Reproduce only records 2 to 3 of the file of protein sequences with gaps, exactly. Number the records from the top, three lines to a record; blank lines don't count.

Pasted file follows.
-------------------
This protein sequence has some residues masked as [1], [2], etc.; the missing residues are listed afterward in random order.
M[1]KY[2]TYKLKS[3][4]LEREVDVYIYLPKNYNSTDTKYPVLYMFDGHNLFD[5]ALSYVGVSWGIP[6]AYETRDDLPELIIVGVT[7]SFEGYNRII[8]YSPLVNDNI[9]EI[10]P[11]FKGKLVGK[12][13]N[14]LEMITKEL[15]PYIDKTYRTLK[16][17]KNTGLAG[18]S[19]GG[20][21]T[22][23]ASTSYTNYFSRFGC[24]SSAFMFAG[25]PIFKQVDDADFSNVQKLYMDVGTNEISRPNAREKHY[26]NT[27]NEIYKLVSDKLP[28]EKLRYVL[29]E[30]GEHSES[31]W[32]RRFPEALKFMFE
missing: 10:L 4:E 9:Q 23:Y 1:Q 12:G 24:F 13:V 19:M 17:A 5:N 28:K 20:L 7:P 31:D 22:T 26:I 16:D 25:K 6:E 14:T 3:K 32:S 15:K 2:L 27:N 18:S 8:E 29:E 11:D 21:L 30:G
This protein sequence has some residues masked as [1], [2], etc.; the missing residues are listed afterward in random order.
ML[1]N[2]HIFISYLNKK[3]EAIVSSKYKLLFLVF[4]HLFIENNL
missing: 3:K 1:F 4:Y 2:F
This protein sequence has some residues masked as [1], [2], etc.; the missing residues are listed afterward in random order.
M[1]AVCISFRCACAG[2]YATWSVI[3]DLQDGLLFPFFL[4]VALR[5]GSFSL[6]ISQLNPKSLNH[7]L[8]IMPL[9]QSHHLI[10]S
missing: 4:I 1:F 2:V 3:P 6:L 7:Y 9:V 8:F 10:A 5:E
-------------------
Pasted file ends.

This protein sequence has some residues masked as [1], [2], etc.; the missing residues are listed afterward in random order.
ML[1]N[2]HIFISYLNKK[3]EAIVSSKYKLLFLVF[4]HLFIENNL
missing: 3:K 1:F 4:Y 2:F
This protein sequence has some residues masked as [1], [2], etc.; the missing residues are listed afterward in random order.
M[1]AVCISFRCACAG[2]YATWSVI[3]DLQDGLLFPFFL[4]VALR[5]GSFSL[6]ISQLNPKSLNH[7]L[8]IMPL[9]QSHHLI[10]S
missing: 4:I 1:F 2:V 3:P 6:L 7:Y 9:V 8:F 10:A 5:E